Book by emailing v.mandache@gmail.com or using the comments section of this post. You will be informed of meeting place on booking.

I look forward to seeing you at the tour,

Valentin Mandache, expert in Romania’s historic houses (tel: 0040 (0)728323272)

Historic Houses of Romania thematic tour: The Late Neo-Romanian Style

Historic Houses of Romania tour: The late Neo-Romanian style

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I endeavour through this series of periodic articles to inspire appreciation of the historic houses of Romania, a virtually undiscovered, but fascinating chapter of European architectural history and heritage.

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If you plan acquiring or selling a historic property in Romania or start a renovation project, I would be delighted to advice you in sourcing and transacting the property, specialist research, etc. To discuss your particular plan please see my contact details in the Contact page of this weblog.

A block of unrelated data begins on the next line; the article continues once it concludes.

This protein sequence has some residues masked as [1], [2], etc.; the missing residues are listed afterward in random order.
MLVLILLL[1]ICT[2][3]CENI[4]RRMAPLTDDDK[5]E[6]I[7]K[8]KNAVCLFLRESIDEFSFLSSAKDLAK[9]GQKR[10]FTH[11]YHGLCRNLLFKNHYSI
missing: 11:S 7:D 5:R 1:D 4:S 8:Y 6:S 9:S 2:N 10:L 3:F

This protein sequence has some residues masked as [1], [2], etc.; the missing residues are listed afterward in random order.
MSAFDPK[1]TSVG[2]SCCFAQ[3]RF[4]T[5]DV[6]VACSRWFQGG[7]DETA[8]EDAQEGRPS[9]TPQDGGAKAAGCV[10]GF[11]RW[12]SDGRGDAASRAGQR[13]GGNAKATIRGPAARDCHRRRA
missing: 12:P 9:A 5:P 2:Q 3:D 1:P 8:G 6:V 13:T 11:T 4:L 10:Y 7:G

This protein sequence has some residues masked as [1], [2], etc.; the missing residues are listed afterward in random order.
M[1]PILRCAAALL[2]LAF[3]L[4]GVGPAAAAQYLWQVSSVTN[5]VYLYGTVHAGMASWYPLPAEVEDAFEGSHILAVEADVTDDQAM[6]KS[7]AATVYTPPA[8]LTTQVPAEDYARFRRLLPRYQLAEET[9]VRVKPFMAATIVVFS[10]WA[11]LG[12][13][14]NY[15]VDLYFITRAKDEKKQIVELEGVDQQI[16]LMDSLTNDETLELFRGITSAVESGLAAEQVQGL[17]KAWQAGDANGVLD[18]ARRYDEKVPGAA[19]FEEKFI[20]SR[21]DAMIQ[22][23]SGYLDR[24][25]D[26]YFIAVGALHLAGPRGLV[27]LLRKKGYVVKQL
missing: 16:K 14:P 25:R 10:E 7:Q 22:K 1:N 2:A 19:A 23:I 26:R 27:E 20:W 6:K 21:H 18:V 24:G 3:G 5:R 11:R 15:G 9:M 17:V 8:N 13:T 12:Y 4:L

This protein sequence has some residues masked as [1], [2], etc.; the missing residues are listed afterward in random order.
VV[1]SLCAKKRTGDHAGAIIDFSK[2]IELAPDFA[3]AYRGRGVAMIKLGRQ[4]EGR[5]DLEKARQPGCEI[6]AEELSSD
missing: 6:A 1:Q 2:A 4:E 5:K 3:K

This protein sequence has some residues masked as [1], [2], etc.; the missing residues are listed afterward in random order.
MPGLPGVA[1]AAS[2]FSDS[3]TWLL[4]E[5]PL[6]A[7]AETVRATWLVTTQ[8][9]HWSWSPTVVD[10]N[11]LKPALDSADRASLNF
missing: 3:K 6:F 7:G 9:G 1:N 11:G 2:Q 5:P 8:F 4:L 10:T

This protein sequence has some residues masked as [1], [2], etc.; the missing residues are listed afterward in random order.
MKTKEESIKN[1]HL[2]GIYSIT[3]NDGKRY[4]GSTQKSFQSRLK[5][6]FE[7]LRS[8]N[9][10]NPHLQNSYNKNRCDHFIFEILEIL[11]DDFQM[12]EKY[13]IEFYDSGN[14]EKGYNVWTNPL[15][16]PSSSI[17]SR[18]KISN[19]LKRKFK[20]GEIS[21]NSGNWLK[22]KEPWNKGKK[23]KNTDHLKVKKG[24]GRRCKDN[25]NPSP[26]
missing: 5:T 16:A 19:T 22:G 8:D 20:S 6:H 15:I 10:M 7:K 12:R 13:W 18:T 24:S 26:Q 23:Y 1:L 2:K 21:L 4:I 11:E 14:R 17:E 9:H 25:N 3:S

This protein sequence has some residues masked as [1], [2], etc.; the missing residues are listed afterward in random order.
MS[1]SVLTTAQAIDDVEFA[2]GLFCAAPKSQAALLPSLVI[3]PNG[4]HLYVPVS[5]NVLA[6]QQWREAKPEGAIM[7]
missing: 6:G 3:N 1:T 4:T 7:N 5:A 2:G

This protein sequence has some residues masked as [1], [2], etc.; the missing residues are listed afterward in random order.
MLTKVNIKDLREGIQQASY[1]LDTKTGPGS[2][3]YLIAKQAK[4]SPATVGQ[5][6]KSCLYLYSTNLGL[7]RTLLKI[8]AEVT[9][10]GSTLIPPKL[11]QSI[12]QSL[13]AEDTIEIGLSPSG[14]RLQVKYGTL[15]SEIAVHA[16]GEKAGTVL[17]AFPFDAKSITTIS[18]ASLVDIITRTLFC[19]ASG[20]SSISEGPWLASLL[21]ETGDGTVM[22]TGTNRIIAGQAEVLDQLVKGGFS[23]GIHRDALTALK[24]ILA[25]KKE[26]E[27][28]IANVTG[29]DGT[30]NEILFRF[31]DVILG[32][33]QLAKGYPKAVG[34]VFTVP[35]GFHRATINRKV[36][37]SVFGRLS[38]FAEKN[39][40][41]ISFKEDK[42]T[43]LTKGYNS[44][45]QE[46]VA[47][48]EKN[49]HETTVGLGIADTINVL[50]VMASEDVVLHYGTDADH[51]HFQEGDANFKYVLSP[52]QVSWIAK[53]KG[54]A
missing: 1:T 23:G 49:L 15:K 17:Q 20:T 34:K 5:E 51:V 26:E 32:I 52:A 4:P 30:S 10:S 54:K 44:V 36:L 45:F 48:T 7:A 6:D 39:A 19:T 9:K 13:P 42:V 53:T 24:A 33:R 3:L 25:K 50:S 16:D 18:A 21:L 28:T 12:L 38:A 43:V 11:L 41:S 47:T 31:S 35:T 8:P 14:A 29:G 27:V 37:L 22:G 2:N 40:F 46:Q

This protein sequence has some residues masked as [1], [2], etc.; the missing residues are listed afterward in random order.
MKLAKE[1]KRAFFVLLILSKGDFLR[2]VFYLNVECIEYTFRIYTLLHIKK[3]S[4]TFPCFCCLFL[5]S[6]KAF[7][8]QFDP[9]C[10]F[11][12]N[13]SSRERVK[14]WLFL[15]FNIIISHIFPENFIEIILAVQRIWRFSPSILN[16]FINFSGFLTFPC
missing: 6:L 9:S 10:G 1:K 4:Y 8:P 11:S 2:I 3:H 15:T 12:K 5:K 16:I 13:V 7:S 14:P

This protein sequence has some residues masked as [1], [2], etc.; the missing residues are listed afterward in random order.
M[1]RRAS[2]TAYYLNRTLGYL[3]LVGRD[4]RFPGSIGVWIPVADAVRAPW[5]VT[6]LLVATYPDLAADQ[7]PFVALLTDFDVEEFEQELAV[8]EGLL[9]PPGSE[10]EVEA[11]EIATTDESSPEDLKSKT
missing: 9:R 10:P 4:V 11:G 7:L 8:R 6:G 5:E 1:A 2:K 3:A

Images from today’s architectural history tour in Matei Basarab area of Bucharest

Historic Houses of Romania: Sunday 22 April '12 architectural tour in Matei Basarab area of Bucharest (©Valentin Mandache)

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Video-invitation to architectrual tour in Matei Basarab area of Bucharest, Sunday 22 April

 

Details at http://wp.me/pFpRa-3Gt

Book by emailing v.mandache@gmail.com or using the comments section of this post. You will be informed of meeting place on booking.

I look forward to seeing you at the tour,

Valentin Mandache, expert in Romania’s historic houses (tel: 0040 (0)728323272)

Images from today’s tour about the early phase of the Neo-Romanian architectural style